5 ingenious defense mechanisms that exist in nature

5 ingenious defense mechanisms that exist in nature

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There are many creatures in nature that have developed ingenious defense mechanisms. Look:

1 - The lizard that expels blood through the eyes

The lizard of the species below- image Phrynosoma cornutum - In addition to having horns, developed a defense mechanism beyond unusual. This reptile, no larger than 60 centimeters in length, is capable of throwing blood through the eyes to scare off its predators.

O P. cornutum It has two muscles that protect the major blood vessels that feed your eyes. When the defense mechanism is “triggered”, these muscles contract by breaking the vessels and splashing the blood against the predator. In addition to this unexpected jet scare the animal, the blood contains substances that help repel attackers.

2 - The Wolverine Salamander

Salamanders aren't particularly scary animals - take a look at the picture above and tell us if these pets are scary? However, those of the species Waltl pleurodeles (same as in the photo) have a very aggressive defense mechanism: when they feel threatened, they turn to Wolverine! Well, sort of…

These amphibians are able to project their pointed ribs out of the body, and worse yet they still produce a poisonous substance that is released by the skin. And this, in combination with the “thorns,” forms an efficient weapon that, while painful, can even be deadly to some predators.

3 - The bomb ant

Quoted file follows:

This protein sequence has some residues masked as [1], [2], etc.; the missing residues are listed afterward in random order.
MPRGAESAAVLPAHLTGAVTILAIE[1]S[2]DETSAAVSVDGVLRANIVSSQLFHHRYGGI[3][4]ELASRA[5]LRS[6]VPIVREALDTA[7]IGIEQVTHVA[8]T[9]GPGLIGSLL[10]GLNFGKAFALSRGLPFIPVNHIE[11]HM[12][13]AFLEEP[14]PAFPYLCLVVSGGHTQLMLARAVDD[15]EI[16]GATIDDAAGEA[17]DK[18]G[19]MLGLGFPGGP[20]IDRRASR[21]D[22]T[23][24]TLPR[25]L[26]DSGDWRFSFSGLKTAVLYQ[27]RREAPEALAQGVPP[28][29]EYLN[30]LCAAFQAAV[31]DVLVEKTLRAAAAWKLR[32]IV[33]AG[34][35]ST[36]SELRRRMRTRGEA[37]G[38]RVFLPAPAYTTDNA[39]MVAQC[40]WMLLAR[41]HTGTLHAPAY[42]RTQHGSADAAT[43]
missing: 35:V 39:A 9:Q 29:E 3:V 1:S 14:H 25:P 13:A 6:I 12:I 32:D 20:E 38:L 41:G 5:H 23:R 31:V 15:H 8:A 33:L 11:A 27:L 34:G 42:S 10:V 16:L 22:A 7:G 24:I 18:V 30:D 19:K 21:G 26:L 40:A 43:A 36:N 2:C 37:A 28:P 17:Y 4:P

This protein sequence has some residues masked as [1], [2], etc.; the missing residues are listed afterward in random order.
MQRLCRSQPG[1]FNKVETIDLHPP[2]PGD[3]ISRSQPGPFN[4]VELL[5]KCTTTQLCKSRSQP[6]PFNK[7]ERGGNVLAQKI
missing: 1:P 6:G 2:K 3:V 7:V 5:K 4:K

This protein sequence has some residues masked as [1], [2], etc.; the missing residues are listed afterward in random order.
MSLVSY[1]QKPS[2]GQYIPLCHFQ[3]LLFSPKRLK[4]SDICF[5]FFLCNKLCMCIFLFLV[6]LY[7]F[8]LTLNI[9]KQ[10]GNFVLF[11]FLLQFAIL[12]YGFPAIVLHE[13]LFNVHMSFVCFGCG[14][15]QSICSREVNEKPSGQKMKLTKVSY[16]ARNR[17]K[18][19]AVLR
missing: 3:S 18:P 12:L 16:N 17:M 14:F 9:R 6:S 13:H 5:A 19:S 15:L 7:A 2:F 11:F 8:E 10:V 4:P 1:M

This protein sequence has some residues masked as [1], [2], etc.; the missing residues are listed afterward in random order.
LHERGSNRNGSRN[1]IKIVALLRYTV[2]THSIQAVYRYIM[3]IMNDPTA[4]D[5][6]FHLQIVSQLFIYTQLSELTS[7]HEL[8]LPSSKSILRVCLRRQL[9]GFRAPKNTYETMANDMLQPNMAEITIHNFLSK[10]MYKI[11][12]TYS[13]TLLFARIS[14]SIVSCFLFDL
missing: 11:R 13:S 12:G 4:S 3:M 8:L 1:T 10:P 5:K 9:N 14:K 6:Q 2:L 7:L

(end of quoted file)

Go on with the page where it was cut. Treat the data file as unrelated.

As with bees, ants also play different roles in their colonies, and when the security of the group is threatened, the animals unite to attack the invaders. However, ants of the species Camponotus saundersi they go further than just using their jaws to chase away predators. They turn into suicidal warriors and explode.

The workers of this ant species have glands that extend the length of their bodies and are filled with a sticky substance that, besides being toxic, has corrosive properties. When the C. saundersi if they feel threatened, they contract their abdominal muscles to basically explode their bodies and cover the predators with their poison, thus protecting the colony. Heroic defense mechanism, don't you think?

4 - The millipede that shines in the dark

Some animals, as you know, take advantage of their lush coloring and eye-catching designs to scare off predators. However, this trick is not very useful for creatures of exclusively nocturnal habits, such as the millipedes of the genus. Motyxia. And that's why they use bioluminescence as a defense mechanism - and a pinch of cyanide, to be sure.

Because these arthropods only come out at night, when a predator approaches, they begin to glow and expel cyanide - and other toxic substances that make them rather unappetizing - through pores that are scattered along the sides of their bodies.

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5 - The sea cucumber that ... Evacuates your guts?

Everyone has their strategy to scare off predators, doesn't it? So while some weep tears of blood, turn into thorny creatures, commit suicide or play in the dark, there are those who expel their internal organs to frighten - or amaze! - enemies such as sea cucumbers.

Although it seems that the sea cucumber in the video above is "defecating" the gut, in fact it is employing a mechanism called evisceration in which it expels its internal organs through the anus to defend itself. It turns out that their viscera are toxic and - more than properly - have filamentous shape, so their predators can die if they get caught in this tangle. Ingenious, don't you think?



  1. Kazragrel

    the sympathetic answer

  2. Mokazahn

    All in due time.

  3. Rutger


  4. Eugen

    Agree, this is the funny information

  5. Yaotl

    very useful phrase

  6. Gerry

    In this something is. Thank you very much for the help on this question.

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